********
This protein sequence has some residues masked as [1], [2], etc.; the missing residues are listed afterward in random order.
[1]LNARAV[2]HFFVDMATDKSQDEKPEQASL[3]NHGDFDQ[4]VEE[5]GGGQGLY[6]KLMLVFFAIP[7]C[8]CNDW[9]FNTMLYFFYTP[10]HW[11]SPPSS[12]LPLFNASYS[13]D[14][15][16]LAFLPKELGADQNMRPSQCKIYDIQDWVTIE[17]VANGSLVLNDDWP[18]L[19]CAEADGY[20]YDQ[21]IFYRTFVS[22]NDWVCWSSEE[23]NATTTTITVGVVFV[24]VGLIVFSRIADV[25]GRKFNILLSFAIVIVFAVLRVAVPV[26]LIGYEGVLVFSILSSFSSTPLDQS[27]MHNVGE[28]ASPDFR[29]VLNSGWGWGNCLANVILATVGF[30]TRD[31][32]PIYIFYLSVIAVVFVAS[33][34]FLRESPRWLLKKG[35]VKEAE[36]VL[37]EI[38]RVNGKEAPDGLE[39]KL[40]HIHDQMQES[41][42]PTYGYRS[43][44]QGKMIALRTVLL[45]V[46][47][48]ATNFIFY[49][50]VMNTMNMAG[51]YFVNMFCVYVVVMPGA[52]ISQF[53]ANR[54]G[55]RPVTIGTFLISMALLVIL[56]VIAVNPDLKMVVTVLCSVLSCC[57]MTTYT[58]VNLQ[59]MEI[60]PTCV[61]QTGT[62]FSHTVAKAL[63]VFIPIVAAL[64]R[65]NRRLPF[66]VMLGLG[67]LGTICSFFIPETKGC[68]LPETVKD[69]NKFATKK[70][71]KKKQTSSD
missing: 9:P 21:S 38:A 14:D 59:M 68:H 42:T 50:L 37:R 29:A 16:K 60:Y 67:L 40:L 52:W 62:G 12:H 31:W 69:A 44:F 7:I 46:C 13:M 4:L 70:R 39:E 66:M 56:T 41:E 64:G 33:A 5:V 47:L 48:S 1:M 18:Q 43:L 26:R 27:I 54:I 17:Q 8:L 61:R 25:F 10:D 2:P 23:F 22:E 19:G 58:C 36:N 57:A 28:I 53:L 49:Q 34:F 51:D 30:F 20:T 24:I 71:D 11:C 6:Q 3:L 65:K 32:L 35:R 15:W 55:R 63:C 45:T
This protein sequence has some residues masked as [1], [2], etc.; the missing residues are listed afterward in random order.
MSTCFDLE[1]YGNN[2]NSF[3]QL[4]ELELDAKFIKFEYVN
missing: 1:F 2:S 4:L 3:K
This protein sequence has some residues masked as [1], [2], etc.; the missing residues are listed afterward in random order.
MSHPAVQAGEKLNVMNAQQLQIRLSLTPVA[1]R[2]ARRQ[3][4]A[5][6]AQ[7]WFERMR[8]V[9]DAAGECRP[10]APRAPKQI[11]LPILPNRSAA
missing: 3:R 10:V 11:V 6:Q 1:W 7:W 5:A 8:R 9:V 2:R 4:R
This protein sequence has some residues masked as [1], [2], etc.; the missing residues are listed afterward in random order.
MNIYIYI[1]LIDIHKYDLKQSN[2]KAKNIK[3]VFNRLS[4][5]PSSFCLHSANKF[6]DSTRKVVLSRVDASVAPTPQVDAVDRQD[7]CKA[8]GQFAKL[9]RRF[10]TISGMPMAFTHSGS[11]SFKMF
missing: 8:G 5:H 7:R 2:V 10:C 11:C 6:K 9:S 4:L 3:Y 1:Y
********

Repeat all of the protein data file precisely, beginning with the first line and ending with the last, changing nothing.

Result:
This protein sequence has some residues masked as [1], [2], etc.; the missing residues are listed afterward in random order.
[1]LNARAV[2]HFFVDMATDKSQDEKPEQASL[3]NHGDFDQ[4]VEE[5]GGGQGLY[6]KLMLVFFAIP[7]C[8]CNDW[9]FNTMLYFFYTP[10]HW[11]SPPSS[12]LPLFNASYS[13]D[14][15][16]LAFLPKELGADQNMRPSQCKIYDIQDWVTIE[17]VANGSLVLNDDWP[18]L[19]CAEADGY[20]YDQ[21]IFYRTFVS[22]NDWVCWSSEE[23]NATTTTITVGVVFV[24]VGLIVFSRIADV[25]GRKFNILLSFAIVIVFAVLRVAVPV[26]LIGYEGVLVFSILSSFSSTPLDQS[27]MHNVGE[28]ASPDFR[29]VLNSGWGWGNCLANVILATVGF[30]TRD[31][32]PIYIFYLSVIAVVFVAS[33][34]FLRESPRWLLKKG[35]VKEAE[36]VL[37]EI[38]RVNGKEAPDGLE[39]KL[40]HIHDQMQES[41][42]PTYGYRS[43][44]QGKMIALRTVLL[45]V[46][47][48]ATNFIFY[49][50]VMNTMNMAG[51]YFVNMFCVYVVVMPGA[52]ISQF[53]ANR[54]G[55]RPVTIGTFLISMALLVIL[56]VIAVNPDLKMVVTVLCSVLSCC[57]MTTYT[58]VNLQ[59]MEI[60]PTCV[61]QTGT[62]FSHTVAKAL[63]VFIPIVAAL[64]R[65]NRRLPF[66]VMLGLG[67]LGTICSFFIPETKGC[68]LPETVKD[69]NKFATKK[70][71]KKKQTSSD
missing: 9:P 21:S 38:A 14:D 59:M 68:H 42:T 50:L 37:R 29:A 16:K 60:Y 67:L 40:L 52:W 62:G 12:H 31:W 69:A 44:F 7:I 46:C 13:M 4:L 70:R 39:E 66:M 56:T 41:E 64:G 33:A 5:V 47:L 48:S 1:M 18:Q 43:L 26:R 27:I 54:I 17:Q 8:L 61:R 25:F 10:D 2:P 23:F 22:E 19:G 58:C 36:N 57:A 28:I 53:L 49:Q 34:F 51:D 30:F 20:T 24:I 71:D 11:C 6:Q 3:L 65:K 32:L 35:R 15:W 55:R 63:C 45:T
This protein sequence has some residues masked as [1], [2], etc.; the missing residues are listed afterward in random order.
MSTCFDLE[1]YGNN[2]NSF[3]QL[4]ELELDAKFIKFEYVN
missing: 1:F 2:S 4:L 3:K
This protein sequence has some residues masked as [1], [2], etc.; the missing residues are listed afterward in random order.
MSHPAVQAGEKLNVMNAQQLQIRLSLTPVA[1]R[2]ARRQ[3][4]A[5][6]AQ[7]WFERMR[8]V[9]DAAGECRP[10]APRAPKQI[11]LPILPNRSAA
missing: 3:R 10:V 11:V 6:Q 1:W 7:W 5:A 8:R 9:V 2:R 4:R
This protein sequence has some residues masked as [1], [2], etc.; the missing residues are listed afterward in random order.
MNIYIYI[1]LIDIHKYDLKQSN[2]KAKNIK[3]VFNRLS[4][5]PSSFCLHSANKF[6]DSTRKVVLSRVDASVAPTPQVDAVDRQD[7]CKA[8]GQFAKL[9]RRF[10]TISGMPMAFTHSGS[11]SFKMF
missing: 8:G 5:H 7:R 2:V 10:C 11:C 6:K 9:S 4:L 3:Y 1:Y